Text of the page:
In light of these statistics, the Commission believes it is important to voice its general concerns about the Council as currently comprised. The Commission recognizes, of course, that expertise in public health is an essential attribute for members of a body tasked with making public health decisions. As presently constituted, however, many of the Council members have acquired that expertise as a result of their on-going associations with organizations that the Council regulates. The potential for conflicts of interest, even with appropriate recusals, is therefore widespread. The Legislature has not directed the Commission to close its eyes to government ethics where the Council is concerned. Others should not close their eyes either. Put simply, in making appointments to the Council (and to similar bodies), the Governor and the Senate should give careful consideration to the potential for such conflicts of interest.


Council members are fully subject to Public Officers Law §74. As Council members receive no compensation for their services other than on a per diem basis, generally Public Officers Law §73 does not generally apply13.

Public Officers Law §74(2), the code of ethics for State officers and employees, is concerned with both actual and apparent conflicts of interest. It provides minimum standards against which State officers and employees are expected to gauge their behavior, addressing the conflict between an employee’s obligation in public service and his or her private, often personal, financial interests. This Section includes the rule with respect to conflicts of interest:
No officer or employee of a state agency . . . should have any interest, financial or otherwise, direct or indirect, or engage in any business or transaction or professional activity or incur any obligation of any nature, which is in substantial conflict with the proper discharge of his duties in the public interest.

Following the rule with respect to conflicts of interest, Public Officers Law §74(3) provides standards of conduct which address actual as well as apparent conflicts of interest:
(b) No officer or employee of a state agency . . . should. . . engage in any business or professional activity which will require him to disclose confidential information which he has gained by reason of his official position or authority.

(c) No officer or employee of a state agency . . . should disclose confidential information acquired by him in the course of his official duties nor use such information to further his personal interests.
(d) No officer or employee of a state agency . . . should use or attempt to use his official position to secure unwarranted privileges or exemptions for himself or others.
. . . .
(f) An officer or employee of a state agency . . . should not by his conduct give reasonable basis for the impression that any person can improperly influence him or unduly enjoy his favor in the performance of his official duties, or that he is affected by the kinship, rank, position or influence of any party or person.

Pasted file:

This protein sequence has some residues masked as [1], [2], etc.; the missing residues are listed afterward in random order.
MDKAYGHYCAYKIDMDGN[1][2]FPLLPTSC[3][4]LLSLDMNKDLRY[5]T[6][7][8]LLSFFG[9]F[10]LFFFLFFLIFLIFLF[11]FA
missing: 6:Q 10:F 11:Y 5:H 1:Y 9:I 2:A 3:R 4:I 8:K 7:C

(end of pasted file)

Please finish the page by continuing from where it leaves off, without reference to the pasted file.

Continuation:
. . . .
(h) An officer or employee of a state agency . . . should endeavor to pursue a course of conduct which will not raise suspicion among the public that he is likely to be engaged in acts in violation of his trust.


In Advisory Opinion No. 95-27, the Commission responded to an inquiry from a member of the Council, who was an attorney, asking whether he could appear before DOH on behalf of clients regarding matters that would not come before the Council. The Commission concluded that the Council member could not do so because the DOH employees providing services and assistance to the Council would be among the same DOH employees that the Council member would interact with on non-Council matters, and there would be the appearance that the attorney would receive preferential treatment due to his position with the Council14.

That opinion informs the Commission’s response to Berens’ questions, which focus principally on the circumstances in which a Council member who is an owner, officer or employee of a DOH regulated entity may communicate with DOH other than in his or her capacity as a Council member. The short answer is that a Council member may not engage in such communications on any issue, even if he or she recuses himself or herself from the Council’s decision-making process. Any such communication involves the appearance of a conflict of interest in that it reasonably could be perceived that the Council member was using his or her public position for private benefit or had greater access to DOH by virtue of his or her public position.